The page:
Keith Lee Johnson: Ahh, see, now some of the readers are going to be jealous! LOL! Most of us get turned down many times before we get a break through. And here you come knowing people in the biz, which leads me to my next question. How do you like the biz so far and the politics of it?

Nikki Woods: Now comes the hard questions. Before I decided to publish, I thought writing the book was the difficult part. Little did I know! Don't get me wrong, writing anything ain't no easy thing so big props to those who have written anything be it a book, poem or song. But this publishing thing is no picnic. From edits to rewrites, it is a challenge. And then yes, there is a political aspect to this game as well. If I had to self-publish I would have said forget it a long time ago but thanks to Cheryl at EbonyEnergy for holding my hand and walking me through it. But I have met a lot of great people -- such as yourself -- that has been willing to share their knowledge with me.

Keith Lee Johnson: Can you elaborate on the politics aspect without mentioning specific names, places, and dates?

Nikki Woods: Wow! Put on the spot!

Keith Lee Johnson: Yes. I tend to do that.

Nikki Woods: Writing is a business just like any other and unfortunately there is a competitive aspect to it that I was naive enough to be unaware of. Just as I said, many people have opened their arms but there are others that don't seem quite as excited about it for whatever reason. But I think you find that in anything. Being in radio -- another aspect of the entertainment business for more than ten years has toughened my skin a bit so it doesn't bother me anymore. Well, not that much! :)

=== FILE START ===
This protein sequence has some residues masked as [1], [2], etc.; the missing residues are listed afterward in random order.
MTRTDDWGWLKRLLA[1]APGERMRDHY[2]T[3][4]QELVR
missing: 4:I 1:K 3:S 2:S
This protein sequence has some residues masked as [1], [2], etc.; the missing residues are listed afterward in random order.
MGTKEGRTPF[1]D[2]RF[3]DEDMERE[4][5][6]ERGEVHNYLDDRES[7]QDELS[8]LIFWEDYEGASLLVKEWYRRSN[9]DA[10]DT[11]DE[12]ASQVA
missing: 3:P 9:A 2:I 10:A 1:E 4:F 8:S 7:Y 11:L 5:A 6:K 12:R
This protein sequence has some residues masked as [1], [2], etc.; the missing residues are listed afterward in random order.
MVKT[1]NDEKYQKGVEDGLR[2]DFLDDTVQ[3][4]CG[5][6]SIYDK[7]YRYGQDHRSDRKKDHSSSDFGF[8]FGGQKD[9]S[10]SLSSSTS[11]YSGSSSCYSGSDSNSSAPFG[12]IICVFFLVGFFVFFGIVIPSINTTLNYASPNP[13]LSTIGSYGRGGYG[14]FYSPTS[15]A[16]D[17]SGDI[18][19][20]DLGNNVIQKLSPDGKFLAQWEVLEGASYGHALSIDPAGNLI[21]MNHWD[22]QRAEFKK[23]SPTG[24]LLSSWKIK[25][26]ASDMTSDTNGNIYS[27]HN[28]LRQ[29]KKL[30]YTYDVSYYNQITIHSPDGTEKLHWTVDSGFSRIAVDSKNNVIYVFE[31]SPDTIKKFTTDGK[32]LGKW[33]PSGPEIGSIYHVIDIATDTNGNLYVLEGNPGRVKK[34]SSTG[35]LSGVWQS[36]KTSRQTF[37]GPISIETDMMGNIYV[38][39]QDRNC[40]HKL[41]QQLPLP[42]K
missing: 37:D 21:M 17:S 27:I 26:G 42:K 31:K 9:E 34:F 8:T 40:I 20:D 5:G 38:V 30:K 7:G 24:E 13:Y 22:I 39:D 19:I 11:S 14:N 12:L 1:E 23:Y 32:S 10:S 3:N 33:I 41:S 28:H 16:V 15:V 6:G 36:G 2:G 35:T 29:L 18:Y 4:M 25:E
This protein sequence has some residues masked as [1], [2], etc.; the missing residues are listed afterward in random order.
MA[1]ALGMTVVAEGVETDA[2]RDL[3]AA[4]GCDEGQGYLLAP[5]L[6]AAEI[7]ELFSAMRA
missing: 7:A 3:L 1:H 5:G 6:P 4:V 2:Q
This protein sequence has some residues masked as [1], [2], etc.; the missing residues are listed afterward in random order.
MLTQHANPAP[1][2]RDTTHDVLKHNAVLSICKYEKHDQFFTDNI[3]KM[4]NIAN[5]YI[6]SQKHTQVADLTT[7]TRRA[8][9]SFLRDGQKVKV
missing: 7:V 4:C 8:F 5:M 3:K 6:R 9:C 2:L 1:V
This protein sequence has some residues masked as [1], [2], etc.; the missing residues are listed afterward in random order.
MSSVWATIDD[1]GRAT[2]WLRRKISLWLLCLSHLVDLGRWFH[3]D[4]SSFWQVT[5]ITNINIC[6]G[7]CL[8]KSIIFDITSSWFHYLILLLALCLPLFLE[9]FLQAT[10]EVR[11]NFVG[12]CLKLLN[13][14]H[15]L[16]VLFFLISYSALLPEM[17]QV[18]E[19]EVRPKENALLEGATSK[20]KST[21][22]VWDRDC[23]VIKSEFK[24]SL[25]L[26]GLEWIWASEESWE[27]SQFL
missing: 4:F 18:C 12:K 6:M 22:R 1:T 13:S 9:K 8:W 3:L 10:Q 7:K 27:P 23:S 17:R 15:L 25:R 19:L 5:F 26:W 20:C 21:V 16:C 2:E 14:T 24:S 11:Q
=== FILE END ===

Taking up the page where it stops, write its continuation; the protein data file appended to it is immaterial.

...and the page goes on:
Keith Lee Johnson: Okay, let's shift gears a bit. What are your thoughts on the state of affairs in the black community? For example, Comedian Bill Cosby mentioned the seventy percent dropout rate months ago. What are your thoughts on this?

Nikki Woods: I think that we are at a critical time in black communities. I think that the dropout rate is too high for the year to be 2005. We have college graduates that can't find a job in their chosen field. People with master and doctorate degrees that are unemployed. Imagine the pressure of trying to get a decent paying job as a high school drop out. Can it be done? Sure but it just puts you ten steps behind your counterparts. But what do we do about it? It's overwhelming to think of all the work that needs to be done to turn things around and the majority of the people that I talk to are reluctant to get involved because they think that there's nothing they can do that will make a difference. The village is falling apart.